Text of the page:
HAVANA TIMES – Here are some of the most talked about results in yesterday’s midterm elections in the United States, from Democracy Now.
Democrats Take the House of Representatives as GOP Gains in Senate
Democrats have seized control of the House of Representatives, while the Republican Party expanded its grip on the Senate in Tuesday’s midterm elections. With some 20 House races yet to be called, Democrats have clinched a House majority for the first time in eight years, picking up more than the 23 seats they needed to retake the House. Democratic Leader Nancy Pelosi, who’s poised to reclaim her gavel as speaker of the House—barring a leadership challenge by Democrats—celebrated Tuesday’s outcome.
Rep. Nancy Pelosi: “Today is more than about Democrats and Republicans. It’s about restoring the Constitution’s checks and balances to the Trump administration. It’s about stopping the GOP and Mitch McConnell’s assaults on Medicare, Medicaid, the Affordable Care Act and the healthcare of 130 million Americans living with pre-existing medical conditions. Let’s hear it more for pre-existing medical conditions.”
Democrat Stacey Abrams Refuses to Concede Georgia Governor’s Race
One of the nation’s most closely watched races of the year remains too close to call. Georgia Secretary of State Brian Kemp is holding a slim lead over Democratic challenger Stacey Abrams, who was vying to be the first black woman governor in U.S. history. But Abrams is refusing to concede, because thousands of absentee ballots have not yet been counted. Kemp is currently at 50.5 percent; if he dips below 50, the race goes to a runoff. The Georgia race was marred by widespread allegations of voter suppression carried out by Brian Kemp, who is Georgia’s secretary of state.
Republican Ron DeSantis Defeats Andrew Gillum in Florida Governor’s Race
Meanwhile in Florida, Democrat Andrew Gillum has conceded to Republican Ron DeSantis after a tight race. Gillum was attempting to become Florida’s first African-American governor but faced a string of racist attacks from outside groups and DeSantis, who told Floridians not to “monkey this up.” In other Florida news, the Senate race between the state’s sitting governor, Republican Rick Scott, and Democrat Bill Nelson remains too close to call, though Scott maintains a small lead.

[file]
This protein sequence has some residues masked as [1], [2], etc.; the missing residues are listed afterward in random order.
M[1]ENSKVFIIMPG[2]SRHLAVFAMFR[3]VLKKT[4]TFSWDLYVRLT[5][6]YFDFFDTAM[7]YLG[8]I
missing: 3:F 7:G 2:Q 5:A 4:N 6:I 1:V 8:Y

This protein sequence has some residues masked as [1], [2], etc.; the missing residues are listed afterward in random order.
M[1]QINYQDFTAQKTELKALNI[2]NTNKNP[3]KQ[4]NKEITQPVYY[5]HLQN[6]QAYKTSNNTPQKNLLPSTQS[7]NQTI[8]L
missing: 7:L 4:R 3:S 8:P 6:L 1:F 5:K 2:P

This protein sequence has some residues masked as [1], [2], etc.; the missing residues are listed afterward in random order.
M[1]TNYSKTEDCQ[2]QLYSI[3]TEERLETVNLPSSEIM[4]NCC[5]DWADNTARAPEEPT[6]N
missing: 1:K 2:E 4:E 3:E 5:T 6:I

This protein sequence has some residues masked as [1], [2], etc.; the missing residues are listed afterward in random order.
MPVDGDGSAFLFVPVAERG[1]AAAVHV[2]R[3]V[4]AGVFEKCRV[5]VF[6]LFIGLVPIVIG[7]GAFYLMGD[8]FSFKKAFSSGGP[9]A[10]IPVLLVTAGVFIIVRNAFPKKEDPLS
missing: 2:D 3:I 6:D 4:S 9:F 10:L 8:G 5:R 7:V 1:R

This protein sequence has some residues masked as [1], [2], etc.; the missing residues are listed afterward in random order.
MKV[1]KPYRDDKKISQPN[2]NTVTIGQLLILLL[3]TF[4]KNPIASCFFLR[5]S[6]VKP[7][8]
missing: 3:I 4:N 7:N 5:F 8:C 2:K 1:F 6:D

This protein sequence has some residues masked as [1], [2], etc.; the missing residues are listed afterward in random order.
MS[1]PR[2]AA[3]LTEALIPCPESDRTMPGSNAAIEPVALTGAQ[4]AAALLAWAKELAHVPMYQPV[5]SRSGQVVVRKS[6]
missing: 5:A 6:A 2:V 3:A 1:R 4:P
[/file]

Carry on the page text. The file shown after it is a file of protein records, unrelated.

Maryland GOP Gov. Larry Hogan Defeats Former NAACP Head Ben Jealous
In Maryland, Republican Governor Larry Hogan was re-elected, defeating Democrat Ben Jealous, the former head of the NAACP.
Republican Sen. Ted Cruz Defeats Progressive Democratic Challenger Beto O’Rourke in Texas
In Texas, Republican Senator Ted Cruz beat out his Democratic challenger Beto O’Rourke, who was attempting to be the first Democrat to win statewide office in Texas in more than two decades.
Incumbent Senate Democrats Lose in North Dakota, Indiana and Missouri
Meanwhile, at least three incumbent Democratic senators lost their seats on Tuesday: Heidi Heitkamp of North Dakota, Joe Donnelly of Indiana and Claire McCaskill of Missouri.
Democrats Win Governor’s Races in Maine and Midwestern States
The Democrats won key governorships in a number of states, including Kansas, Maine, Wisconsin and Michigan. In Kansas, state Senator Laura Kelly defeated Kansas Secretary of State Kris Kobach, who was a key architect of the GOP’s voter suppression efforts nationwide. In Wisconsin, voters ousted Republican Governor Scott Walker by electing Democrat Tony Evers. Meanwhile in Colorado, Democrat Jared Polis became the first openly gay male governor.
Wave of Women Voters Brings Historic Firsts in Midterm Elections
From coast to coast it was also a night of firsts for women, particularly women of color. For the first time in the nation’s history there will be more than 100 women in the U.S. House of Representatives. Among them were Deb Haaland in New Mexico and Sharice Davids in Kansas, who made history by becoming the nation’s first Native American congresswomen. Rashida Tlaib in Michigan and Ilhan Omar in Minnesota became the first Muslim women elected to Congress. In New York City, 29-year-old Democratic Socialist Alexandria Ocasio-Cortez has become the youngest woman ever elected to Congress.
Rep.-elect Alexandria Ocasio-Cortez: “We were able to organize everyday people, knocking on our neighbors’ door. And despite being outspent $4 million, 18 or 13 to one; despite the fact that we were running against a 10-term incumbent; despite the fact that it was your first time running for office; despite the fact that we didn’t have the money; despite the fact that I’m working-class—despite all those things, we won.”
History was also made in New England, where two states elected their first African-American congresswomen: Ayanna Pressley in Massachusetts and Jahana Hayes in Connecticut. And in in Texas, Veronica Escobar and Sylvia Garcia have became the state’s first two Latina congresswomen.
Florida to Restore Voting Rights to 1.4 Million with Felony Convictions
In other election news, voters in Florida approved a historic ballot measure to re-enfranchise 1.4 million people with felony convictions. Missouri and Michigan voters approved marijuana legalization measures. Massachusetts voters approved a measure to protect key rights for transgender people. Oregon voters overwhelmingly defended the state’s sanctuary laws from being repealed.